decided: May 24, 1966.
Appeal from judgment of Court of Common Pleas of Allegheny County, April T., 1963, No. 2562, in case of George Kmetz v. Pasquale Lochiatto.
Robert S. Grigsby, with him John R. Walters, Jr., and Pringle, Bredin, Thomson, Rhodes & Grigsby, for appellant.
John E. Evans, Jr., with him Evans, Ivory & Evans, for appellee.
Musmanno, Jones, Cohen, Eagen, O'Brien and Roberts, JJ. Opinion by Mr. Justice Musmanno. Mr. Justice Jones concurs in the result. Mr. Justice Cohen dissents.
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The law of physics is just as controlling in the world of facts as certain principles of law conclusively govern a given legal controversy. The body of the plaintiff in this case, who was knocked into a state of unconsciousness by an automobile in an accident which is the subject of this lawsuit, was found on the western side of the street he was crossing from the eastern side. The hood on the right side of the colliding car was deeply dented and carried bits of flesh and bloodstains, a screw in the headlight rim was loosened, skidmarks on the street leading to the inert body measured 35 feet in length, blood appeared on the street 15 feet beyond the skidmarks near the curb.
Even without any oral testimony, this combination of fact material, if believed by the jury, would spell
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out as clearly as if a motion picture camera had recorded the event, that the body of the plaintiff had been struck by the automobile when he had already traversed at least eight ninths of the distance between the eastern curb and the western curb of the street.
In the absence of any other explanation for the dent in the hood, the blood marks, the skidmarks on the street, and the location of the body -- and there was none -- the conclusion is inevitable and inescapable that, unless the laws of momentum, gravitation, physics, and chemistry, through some freak of nature, failed to concatenate at the time of this accident, the plaintiff was struck by the defendant's car. When all the factual circumstances in a case lead to but one plausible conclusion, a verdict based on those circumstances may not be overturned by a fanciful hypothesis that some other conclusion is possible.
The defendant testified at the trial that he did not see the plaintiff before the impact; he argues in this Court that he is entitled to judgment n.o.v. on the basis that the circumstances, as enumerated, cannot support a charge of negligence against him. The jury could find that the defendant's statement that he did not see the plaintiff before the accident, could, in itself, constitute evidence of negligence. Although the accident happened at night, the defendant offered no elucidation as to why on a well-lighted street, with his headlights blazing and nothing to obstruct his view, he did not see the plaintiff, especially in view of the fact that the plaintiff had to traverse two lanes before he got to the lane in which the defendant was traveling, plus the fact that the plaintiff had to pass before the defendant's car from the extreme left to the extreme right before the impact.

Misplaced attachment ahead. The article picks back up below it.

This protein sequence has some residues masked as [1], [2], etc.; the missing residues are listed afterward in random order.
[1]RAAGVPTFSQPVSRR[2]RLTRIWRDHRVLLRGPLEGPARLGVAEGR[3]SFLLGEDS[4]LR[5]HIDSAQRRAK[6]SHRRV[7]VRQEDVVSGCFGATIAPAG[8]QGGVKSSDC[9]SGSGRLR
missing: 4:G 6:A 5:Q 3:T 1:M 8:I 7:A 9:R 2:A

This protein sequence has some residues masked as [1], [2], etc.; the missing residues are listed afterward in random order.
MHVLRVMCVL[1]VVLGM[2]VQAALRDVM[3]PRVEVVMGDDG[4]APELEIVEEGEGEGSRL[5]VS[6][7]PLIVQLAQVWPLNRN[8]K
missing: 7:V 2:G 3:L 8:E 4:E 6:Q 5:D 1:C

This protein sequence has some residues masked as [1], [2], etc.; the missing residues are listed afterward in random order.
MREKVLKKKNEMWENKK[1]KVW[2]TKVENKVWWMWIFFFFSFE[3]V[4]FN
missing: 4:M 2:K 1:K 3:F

Why didn't the defendant see the plaintiff? He offers no explanation other than that he just didn't see him. This kind of an answer, in the face of the physical
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facts, cannot exculpate him since the law requires unremitting vigilance at the wheel, which vigilance necessarily encompasses a constant viewing of what is ahead. At one time or another, even if only momentarily, the plaintiff was within the defendant's line of vision. If he did not see him, only one conclusion is possible, and that is that he was not looking. Not looking while operating an engine which can crash, mangle and cripple all before it is negligence per se.
The law not only requires the motorist to look where he is going but, while looking, to have his car under such control that he can stop within the assured clear distance ahead. (Galliano v. East Penn Electric Co., 303 Pa. 498). The jury found that the defendant did not do this.
In addition, the circumstantial evidence supports the conclusion that the defendant was driving at an excessive rate of speed since the body of the plaintiff was thrown forward 15 feet by the impact.
The defendant also argues that he is entitled to judgment n.o.v. on the basis that the plaintiff was guilty of contributory negligence. He complains that the plaintiff was dressed in dark clothing. The law does not require a pedestrian to drape himself in a sheet in order to cross the street and proclaim to all motorists what he is doing. Pedestrians are allowed to dress as they desire even if the apparel may or may not be in fashion and motorists who run them down may not complain because in November the pedestrian was not wearing a white duck suit.
The plaintiff, because of the head injury he sustained, plus a crushed hip and pelvis which have rendered him a permanent wheel chair case, was unable to testify as to just how the accident occurred. Where a plaintiff is rendered incompetent as a result of injuries he sustained, a presumption of due care follows: "Where a plaintiff's mind is a blank as to an accident
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and all its incidents, the presumption is that he did all that the law required him to do and was not guilty of contributory negligence." Auel v. White, 389 Pa. 208, 214.
This presumption the defendant failed to overcome with evidence, or even to budge with argument.
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